All this was very timely I thought given the launch last week of Raa Raa the Noisy Lion and our recent surveys about parents attitudes towards watching TV with their children. My son ended up being admitted to hospital overnight which meant that I got to watch the first episode of Raa Raa with him – and he loved it. We’ve watched each subsequent episode at least a further 3 times thanks to the BBC iPlayer so that’s at least one very happy viewer!
So, if you’re a parent of a young child and are wondering what to watch together or if you manage a children’s A&E department with a TV and are wondering what to show on it, may I suggest Raa Raa the Noisy Lion. It’s so much better than EastEnders - and far more realistic!
P.S. My son made a full recovery...
Monday, 9 May 2011
- In Southend-on-Sea there has been a "Big Hello" event at the Thorpe Greenway school
- A supermarket treasure hunt is being organised for 31st May-3rd June
- A "Communication Champion Setting" Quality Mark event will be held on the 22nd June
- Look out for the "Speech on the Beach"event on 10th August
- In October there will be an event to highlight the monthly theme -"not just words" - exploring alternative and augmentative methods of communication.
The Early Years Specialist Teaching Team will be showcasing the impact from the Inclusion Development Programme (IDP), Speech, Language and Communication Needs, facilitated by their participation in the East Region cross Local Authority IDP Impact Projects 2010-2011.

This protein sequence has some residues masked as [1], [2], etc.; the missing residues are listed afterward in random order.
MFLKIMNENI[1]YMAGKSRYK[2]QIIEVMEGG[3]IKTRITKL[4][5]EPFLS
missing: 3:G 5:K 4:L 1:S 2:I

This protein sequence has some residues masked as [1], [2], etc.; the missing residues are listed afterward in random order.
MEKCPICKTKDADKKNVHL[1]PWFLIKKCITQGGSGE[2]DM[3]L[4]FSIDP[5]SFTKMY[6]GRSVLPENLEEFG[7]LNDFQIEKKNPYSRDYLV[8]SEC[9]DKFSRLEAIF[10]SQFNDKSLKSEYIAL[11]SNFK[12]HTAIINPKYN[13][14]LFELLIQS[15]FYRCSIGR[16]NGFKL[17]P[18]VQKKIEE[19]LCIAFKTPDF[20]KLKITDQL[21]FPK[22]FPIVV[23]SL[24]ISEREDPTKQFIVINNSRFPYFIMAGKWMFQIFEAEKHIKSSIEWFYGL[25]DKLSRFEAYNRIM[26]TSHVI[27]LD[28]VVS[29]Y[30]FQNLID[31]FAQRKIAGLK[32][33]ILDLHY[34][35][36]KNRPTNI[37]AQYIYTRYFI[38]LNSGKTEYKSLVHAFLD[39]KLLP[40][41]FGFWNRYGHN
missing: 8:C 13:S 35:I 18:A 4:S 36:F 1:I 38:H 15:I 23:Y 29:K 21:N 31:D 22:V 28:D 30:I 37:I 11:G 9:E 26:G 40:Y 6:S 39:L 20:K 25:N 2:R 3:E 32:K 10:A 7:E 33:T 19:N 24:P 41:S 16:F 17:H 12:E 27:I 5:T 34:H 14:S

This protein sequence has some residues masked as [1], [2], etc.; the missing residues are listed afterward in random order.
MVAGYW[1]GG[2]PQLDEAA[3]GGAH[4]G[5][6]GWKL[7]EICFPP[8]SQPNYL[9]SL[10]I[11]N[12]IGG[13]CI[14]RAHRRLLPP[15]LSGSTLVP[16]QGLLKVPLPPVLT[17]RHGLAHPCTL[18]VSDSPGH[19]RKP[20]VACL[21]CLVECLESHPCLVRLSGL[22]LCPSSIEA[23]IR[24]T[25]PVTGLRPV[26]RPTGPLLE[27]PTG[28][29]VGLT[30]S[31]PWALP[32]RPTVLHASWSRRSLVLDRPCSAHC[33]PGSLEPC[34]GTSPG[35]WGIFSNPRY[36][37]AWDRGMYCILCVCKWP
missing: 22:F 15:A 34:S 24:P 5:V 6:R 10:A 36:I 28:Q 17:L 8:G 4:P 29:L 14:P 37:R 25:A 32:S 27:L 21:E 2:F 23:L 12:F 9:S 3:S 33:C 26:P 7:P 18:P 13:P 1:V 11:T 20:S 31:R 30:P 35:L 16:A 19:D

Makaton " taster sessions" will be offered to childcare practitioners throughout 2011 and Makaton resources have been purchased for loan through the Early Years Library.
Multiple copies of the I CAN resources "Babbling Babies " and "Toddler Talk" have also been included in to the Early Years Resource Library for loan to all Early Years practitioners.
The area SENCO team is busy monitoring the relevant websites and is e-mailing copies of all relevant downloadable resources to all 650 pre-school settings in Essex as and when they come on line.
The pre-school team is planning conferences and workshops on the use of picture communication systems within pre-school settings.
The Early Years consultants will continue to promote the National Year throughout the summer with "Walk and Talk " materials utilising providers and festivals.
To round the year off, the Speech and Language Therapists and Early Years Team will be devising "Seasonal Gifts" with a communication theme.
All great news for children and young people in Essex - working for a better quality of life.
Tuesday, 3 May 2011
I have been busy in Essex, Hertfordshire and Cambridgeshire, as a local regional advisor, asking people to take action for the National Year of Communication - Hello campaign. This is more than a national campaign - as with communication - it’s everybody’s business. It’s not a “top- down initiative - it’s about spreading the word and making change happen in local settings. So, I have been establishing networks between local practitioners, providing resources, offering advice, capturing good practice and sharing ideas.
And......there are some great things going on out there!
From a “Big Hello” event to “speech on the beach”; from the purchase and sharing of essential communication resources for practitioners to “walk and talk” activities in the park! From conferences to celebrate the National Year (including the use of alternative and augmentative systems of communication) to the establishment of steering groups to ensure that the initiative is sustained - it is all happening in the region!!
So, hopefully, by the end of my placement I will have been able to help the Hello campaign be the national and local success it absolutely needs to be!!